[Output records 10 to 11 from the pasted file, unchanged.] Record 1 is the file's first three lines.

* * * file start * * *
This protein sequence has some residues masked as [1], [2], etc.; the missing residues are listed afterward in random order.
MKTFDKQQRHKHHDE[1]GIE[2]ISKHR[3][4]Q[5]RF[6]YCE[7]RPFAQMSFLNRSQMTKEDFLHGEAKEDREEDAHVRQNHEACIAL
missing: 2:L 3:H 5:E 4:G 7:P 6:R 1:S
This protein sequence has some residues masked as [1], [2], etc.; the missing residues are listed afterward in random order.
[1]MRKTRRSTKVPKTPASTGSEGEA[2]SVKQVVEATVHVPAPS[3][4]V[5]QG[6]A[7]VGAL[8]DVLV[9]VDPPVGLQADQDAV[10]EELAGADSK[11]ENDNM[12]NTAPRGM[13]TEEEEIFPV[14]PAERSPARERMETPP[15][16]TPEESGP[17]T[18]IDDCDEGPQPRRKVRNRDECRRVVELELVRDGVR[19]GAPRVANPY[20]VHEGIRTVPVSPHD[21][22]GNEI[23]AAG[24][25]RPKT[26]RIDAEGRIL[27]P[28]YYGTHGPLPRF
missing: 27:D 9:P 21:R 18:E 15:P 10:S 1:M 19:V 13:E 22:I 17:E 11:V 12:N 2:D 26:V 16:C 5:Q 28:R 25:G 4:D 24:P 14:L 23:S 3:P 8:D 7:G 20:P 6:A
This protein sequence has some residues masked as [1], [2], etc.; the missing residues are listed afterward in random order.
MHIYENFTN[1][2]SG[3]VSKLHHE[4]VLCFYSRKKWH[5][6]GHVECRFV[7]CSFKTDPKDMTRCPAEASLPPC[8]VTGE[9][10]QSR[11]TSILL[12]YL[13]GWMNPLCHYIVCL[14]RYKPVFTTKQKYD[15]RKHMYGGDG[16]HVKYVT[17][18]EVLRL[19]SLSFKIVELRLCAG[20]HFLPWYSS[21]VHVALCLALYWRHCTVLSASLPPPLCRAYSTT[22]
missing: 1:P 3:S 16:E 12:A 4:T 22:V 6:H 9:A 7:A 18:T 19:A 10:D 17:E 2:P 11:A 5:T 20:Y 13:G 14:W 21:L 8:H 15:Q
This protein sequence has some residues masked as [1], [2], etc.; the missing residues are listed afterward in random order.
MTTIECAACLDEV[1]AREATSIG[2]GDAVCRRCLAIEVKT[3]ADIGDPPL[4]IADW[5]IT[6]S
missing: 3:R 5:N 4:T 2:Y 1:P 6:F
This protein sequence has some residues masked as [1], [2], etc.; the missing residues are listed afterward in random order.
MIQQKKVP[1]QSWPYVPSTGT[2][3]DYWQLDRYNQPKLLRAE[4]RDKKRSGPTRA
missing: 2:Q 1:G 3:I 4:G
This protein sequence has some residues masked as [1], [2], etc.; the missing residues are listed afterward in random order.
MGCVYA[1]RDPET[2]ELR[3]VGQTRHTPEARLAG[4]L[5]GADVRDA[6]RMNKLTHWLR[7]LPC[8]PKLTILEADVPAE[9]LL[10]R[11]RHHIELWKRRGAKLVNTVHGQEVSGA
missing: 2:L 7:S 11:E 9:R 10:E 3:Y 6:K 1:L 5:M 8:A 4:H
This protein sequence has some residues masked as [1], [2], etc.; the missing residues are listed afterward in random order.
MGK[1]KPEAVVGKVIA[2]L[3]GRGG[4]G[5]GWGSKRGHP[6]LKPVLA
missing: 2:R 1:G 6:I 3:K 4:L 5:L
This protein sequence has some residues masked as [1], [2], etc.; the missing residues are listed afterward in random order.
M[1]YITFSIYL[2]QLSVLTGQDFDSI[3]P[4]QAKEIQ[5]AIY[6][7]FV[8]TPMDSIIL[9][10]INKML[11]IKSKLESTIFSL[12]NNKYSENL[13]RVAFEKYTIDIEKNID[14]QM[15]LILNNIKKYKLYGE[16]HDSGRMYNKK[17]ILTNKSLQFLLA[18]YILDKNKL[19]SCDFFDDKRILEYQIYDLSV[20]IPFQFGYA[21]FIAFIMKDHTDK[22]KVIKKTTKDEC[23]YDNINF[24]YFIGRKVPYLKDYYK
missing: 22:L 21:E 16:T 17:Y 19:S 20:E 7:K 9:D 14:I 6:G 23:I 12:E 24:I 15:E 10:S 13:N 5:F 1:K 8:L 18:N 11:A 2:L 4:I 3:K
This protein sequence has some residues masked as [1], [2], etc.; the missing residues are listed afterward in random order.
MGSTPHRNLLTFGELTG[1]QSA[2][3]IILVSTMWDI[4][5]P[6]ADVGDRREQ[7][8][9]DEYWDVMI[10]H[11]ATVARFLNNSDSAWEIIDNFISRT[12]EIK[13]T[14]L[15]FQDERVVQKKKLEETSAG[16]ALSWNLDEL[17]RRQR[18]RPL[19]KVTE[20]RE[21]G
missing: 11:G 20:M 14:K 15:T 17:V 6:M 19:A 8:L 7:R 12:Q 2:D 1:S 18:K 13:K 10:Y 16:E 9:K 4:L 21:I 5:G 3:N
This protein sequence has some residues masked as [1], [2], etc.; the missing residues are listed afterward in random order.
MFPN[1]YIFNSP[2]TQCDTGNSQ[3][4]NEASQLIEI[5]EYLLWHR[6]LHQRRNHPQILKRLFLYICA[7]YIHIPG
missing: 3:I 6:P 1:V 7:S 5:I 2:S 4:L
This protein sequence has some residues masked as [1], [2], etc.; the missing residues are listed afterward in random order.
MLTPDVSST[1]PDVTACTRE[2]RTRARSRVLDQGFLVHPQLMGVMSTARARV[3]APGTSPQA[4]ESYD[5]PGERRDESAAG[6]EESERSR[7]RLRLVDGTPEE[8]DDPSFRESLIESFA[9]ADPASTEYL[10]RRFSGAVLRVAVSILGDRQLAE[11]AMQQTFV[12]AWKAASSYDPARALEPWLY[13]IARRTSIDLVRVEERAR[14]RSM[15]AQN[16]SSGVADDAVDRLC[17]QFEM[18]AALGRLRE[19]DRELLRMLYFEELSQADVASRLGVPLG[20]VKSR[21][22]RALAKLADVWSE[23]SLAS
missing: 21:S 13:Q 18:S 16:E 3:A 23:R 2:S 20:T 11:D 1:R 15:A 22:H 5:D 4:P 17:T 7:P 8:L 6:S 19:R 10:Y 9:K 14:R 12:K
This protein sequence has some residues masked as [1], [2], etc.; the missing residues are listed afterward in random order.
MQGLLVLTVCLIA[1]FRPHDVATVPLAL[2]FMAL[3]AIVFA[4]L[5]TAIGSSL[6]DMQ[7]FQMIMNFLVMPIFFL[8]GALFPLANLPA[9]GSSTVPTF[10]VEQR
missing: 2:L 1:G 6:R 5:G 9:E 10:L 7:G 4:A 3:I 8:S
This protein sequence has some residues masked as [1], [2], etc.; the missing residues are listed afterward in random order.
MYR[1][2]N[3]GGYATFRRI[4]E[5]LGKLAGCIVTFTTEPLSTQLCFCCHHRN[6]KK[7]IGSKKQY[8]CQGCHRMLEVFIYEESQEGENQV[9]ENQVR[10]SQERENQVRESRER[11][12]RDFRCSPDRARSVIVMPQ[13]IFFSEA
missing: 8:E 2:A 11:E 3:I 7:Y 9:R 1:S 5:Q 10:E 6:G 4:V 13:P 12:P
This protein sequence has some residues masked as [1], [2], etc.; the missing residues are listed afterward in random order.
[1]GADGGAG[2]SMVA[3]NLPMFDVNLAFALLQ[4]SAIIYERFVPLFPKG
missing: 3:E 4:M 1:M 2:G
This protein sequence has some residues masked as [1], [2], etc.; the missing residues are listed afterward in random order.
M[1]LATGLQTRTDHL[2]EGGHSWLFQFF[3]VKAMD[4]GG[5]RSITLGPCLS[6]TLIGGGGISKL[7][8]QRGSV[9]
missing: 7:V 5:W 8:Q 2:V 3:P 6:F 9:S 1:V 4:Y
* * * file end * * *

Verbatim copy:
This protein sequence has some residues masked as [1], [2], etc.; the missing residues are listed afterward in random order.
MFPN[1]YIFNSP[2]TQCDTGNSQ[3][4]NEASQLIEI[5]EYLLWHR[6]LHQRRNHPQILKRLFLYICA[7]YIHIPG
missing: 3:I 6:P 1:V 7:S 5:I 2:S 4:L
This protein sequence has some residues masked as [1], [2], etc.; the missing residues are listed afterward in random order.
MLTPDVSST[1]PDVTACTRE[2]RTRARSRVLDQGFLVHPQLMGVMSTARARV[3]APGTSPQA[4]ESYD[5]PGERRDESAAG[6]EESERSR[7]RLRLVDGTPEE[8]DDPSFRESLIESFA[9]ADPASTEYL[10]RRFSGAVLRVAVSILGDRQLAE[11]AMQQTFV[12]AWKAASSYDPARALEPWLY[13]IARRTSIDLVRVEERAR[14]RSM[15]AQN[16]SSGVADDAVDRLC[17]QFEM[18]AALGRLRE[19]DRELLRMLYFEELSQADVASRLGVPLG[20]VKSR[21][22]RALAKLADVWSE[23]SLAS
missing: 21:S 13:Q 18:S 16:E 3:A 23:R 2:S 20:T 11:D 1:R 15:A 22:H 5:D 4:P 17:T 7:P 8:L 6:S 19:R 10:Y 9:K 14:R 12:K